Saturday, October 28, 2006

Saving Scaevola anchusifolia

Good news from Robyn. She sent photos of Scaevola anchusifolia to the plant breeding people at the Botanic Gardens and Parks Authority. This compact and pretty little shrub survives in only one site in Cottesloe. BGPA like the look of it and will take a small amount of propagation material with a view to breeding from it. If the breeding is successful it will ensure that Scaevola anchusifolia survives and prospers in Cottesloe.

( Text by Sue)

Sunday, October 08, 2006

Weed Buster Week

From October 7th until October 15th is Weed Buster Week across Australia.This year the programme is designed to raise awareness of the problems weeds cause in farmland and bushland, as well as encouraging hands on involvement in reducing the spread of weeds - eg join a Coastcare or Friends of bushland group.
For other ways to aid the fight against weeds see the Weedbusters website where there is excellent information on weeds, pests, plant diseases and lots more.


The website has fact sheets including those on:

  • Gardening advice
  • How weeds are spread
  • Weed facts and figures
  • Weeds in Australia

These are a few sobering facts I gleaned from the website:

  • 65% of weeds introduced to the Australia landscape are 'escapes' from urban parks and gardens.
  • Six of Australia's worst invasive weeds have degraded over 20million hectares of natural and grazing lands.
  • More than 2,500 species of environmental weeds in Australia are now taking over Australian native vegetation.
  • Weeds know no borders!

From the Weed Busters website there are links to the Department of Agriculture website (click here to view) where there is lots of excellent information on weeds, plant diseases and much more.

As far as the 20 'WONS' species ( Weeds of National significance) are concerned, in Cottesloe only Asparagus asparagoides or bridal creeper is present in small pockets. If you have this weed in your garden please remove it as it spreads quickly!

The Declared Plant list is far longer and Cottesloe Coastcarers work hard on many of these weeds along the Cottesloe foreshore, with assistance from the Town of Cottesloe.

It is good to see that the sale of the declared weed Zantedeschia aethiopica or Arum lily (pictured), has at last been banned across Western Australia.

Wednesday, October 04, 2006

Conservation planning symposium

I was fortunate to attend a Conservation Planning Symposium on September 27 -28 as one of four community representatives sponsored by the Swan Catchment Council. It was a terrific opportunity to hear internationally recognised speakers and see the big picture for conservation planning in Western Australia.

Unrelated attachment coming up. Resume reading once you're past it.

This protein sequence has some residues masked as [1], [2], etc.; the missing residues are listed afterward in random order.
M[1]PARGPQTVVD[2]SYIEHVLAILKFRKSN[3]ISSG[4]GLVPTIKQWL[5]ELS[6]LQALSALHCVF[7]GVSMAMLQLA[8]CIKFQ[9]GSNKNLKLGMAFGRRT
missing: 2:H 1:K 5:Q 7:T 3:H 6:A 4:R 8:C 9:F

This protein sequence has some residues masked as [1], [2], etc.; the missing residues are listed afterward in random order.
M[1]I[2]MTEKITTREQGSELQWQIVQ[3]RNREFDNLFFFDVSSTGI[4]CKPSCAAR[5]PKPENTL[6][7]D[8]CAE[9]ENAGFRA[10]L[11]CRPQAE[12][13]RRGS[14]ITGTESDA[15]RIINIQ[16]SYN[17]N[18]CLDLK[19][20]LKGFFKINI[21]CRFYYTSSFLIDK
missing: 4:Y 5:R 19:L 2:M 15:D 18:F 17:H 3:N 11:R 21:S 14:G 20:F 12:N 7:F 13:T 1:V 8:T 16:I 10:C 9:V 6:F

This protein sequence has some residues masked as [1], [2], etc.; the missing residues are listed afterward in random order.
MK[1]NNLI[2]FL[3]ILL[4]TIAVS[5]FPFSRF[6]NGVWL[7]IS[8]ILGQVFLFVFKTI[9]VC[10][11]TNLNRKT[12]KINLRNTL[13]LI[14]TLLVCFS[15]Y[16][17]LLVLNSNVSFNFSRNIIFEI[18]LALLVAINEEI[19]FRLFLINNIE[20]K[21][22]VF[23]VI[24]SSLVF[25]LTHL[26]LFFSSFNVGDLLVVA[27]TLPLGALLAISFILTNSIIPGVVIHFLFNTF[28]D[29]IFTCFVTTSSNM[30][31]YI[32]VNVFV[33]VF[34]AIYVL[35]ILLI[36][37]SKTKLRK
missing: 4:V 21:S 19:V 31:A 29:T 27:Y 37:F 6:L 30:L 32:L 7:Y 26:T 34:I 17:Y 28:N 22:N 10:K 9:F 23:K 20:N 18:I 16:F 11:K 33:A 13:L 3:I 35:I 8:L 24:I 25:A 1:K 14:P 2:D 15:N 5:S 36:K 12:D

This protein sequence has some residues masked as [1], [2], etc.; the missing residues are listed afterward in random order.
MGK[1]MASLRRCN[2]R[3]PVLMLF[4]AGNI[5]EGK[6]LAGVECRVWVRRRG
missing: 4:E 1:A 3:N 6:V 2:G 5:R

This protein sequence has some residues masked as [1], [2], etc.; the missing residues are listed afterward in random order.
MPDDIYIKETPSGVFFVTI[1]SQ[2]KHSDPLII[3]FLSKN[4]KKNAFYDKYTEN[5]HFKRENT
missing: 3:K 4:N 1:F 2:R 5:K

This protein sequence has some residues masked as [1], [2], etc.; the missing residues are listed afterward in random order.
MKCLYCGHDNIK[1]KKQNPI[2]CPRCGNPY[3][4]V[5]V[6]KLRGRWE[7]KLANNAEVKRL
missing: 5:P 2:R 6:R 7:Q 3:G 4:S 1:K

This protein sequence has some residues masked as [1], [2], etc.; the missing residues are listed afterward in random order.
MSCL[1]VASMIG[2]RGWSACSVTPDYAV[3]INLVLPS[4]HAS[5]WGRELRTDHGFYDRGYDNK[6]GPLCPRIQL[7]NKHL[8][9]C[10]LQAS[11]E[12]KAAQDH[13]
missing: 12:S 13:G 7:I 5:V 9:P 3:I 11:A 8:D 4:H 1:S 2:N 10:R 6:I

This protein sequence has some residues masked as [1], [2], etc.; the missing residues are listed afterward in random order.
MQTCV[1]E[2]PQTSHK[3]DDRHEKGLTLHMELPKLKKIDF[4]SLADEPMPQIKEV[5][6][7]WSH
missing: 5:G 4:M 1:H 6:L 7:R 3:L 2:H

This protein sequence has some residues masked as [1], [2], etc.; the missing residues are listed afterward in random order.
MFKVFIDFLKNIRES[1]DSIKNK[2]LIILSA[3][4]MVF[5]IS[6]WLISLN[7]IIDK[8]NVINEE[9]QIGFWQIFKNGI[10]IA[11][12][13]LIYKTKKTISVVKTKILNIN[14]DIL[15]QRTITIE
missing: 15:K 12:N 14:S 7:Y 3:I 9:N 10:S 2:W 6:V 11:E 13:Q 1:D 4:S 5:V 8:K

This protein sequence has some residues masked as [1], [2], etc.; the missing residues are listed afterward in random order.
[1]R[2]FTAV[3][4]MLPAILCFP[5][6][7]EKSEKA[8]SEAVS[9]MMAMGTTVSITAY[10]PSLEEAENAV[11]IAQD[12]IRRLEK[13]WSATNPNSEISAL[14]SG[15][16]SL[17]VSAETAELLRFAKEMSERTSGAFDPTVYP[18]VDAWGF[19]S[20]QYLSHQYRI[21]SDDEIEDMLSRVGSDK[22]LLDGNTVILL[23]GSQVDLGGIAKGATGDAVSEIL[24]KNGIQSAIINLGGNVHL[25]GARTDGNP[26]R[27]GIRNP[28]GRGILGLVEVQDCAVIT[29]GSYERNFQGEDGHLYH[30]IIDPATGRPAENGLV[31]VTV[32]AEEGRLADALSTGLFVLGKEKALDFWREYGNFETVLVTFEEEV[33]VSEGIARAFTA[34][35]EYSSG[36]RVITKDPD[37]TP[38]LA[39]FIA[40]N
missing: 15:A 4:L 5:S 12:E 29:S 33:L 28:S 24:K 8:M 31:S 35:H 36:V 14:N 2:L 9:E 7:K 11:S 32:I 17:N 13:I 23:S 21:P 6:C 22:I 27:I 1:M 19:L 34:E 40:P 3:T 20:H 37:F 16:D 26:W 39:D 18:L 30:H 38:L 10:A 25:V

For me the key points were:

  • Just 2.3% of the earth’s surface is home to more than half of the planet’s living species.
  • We live in one of 34 global biodiversity hotspots - the Southwest Australia Ecoregion. These hotspots are among the richest reservoirs of plant and animal life on Earth and are those that are most threatened.
  • Physical threats to biodiversity include clearing and fragmentation of native vegetation, Phytophthora dieback, salinity, weeds, feral animals, fire, and climate change.
  • It costs $1 to preserve native vegetation and $100 to restore it.
  • The size and complexity of the issues in the Ecoregion will require large-scale conservation planning initiatives and collaboration between the many groups involved.
  • How humans value natural biodiversity profoundly affects its conservation.

And our role in all of this? The comments made about values in conservation planning were most relevant to me. Comments such as “one of the major barriers to conservation is an unsympathetic culture”, another “if people never see indigenous plants and animals in their local environment they can never learn to appreciate them.”

This is where Cottesloe Coastcare can make a difference by helping people to appreciate the beauty, diversity and importance of our local plants and animals.

The symposium was organised by the Southwest Australia Ecoregion Initiative - see their website for more information.

( Text by Sue)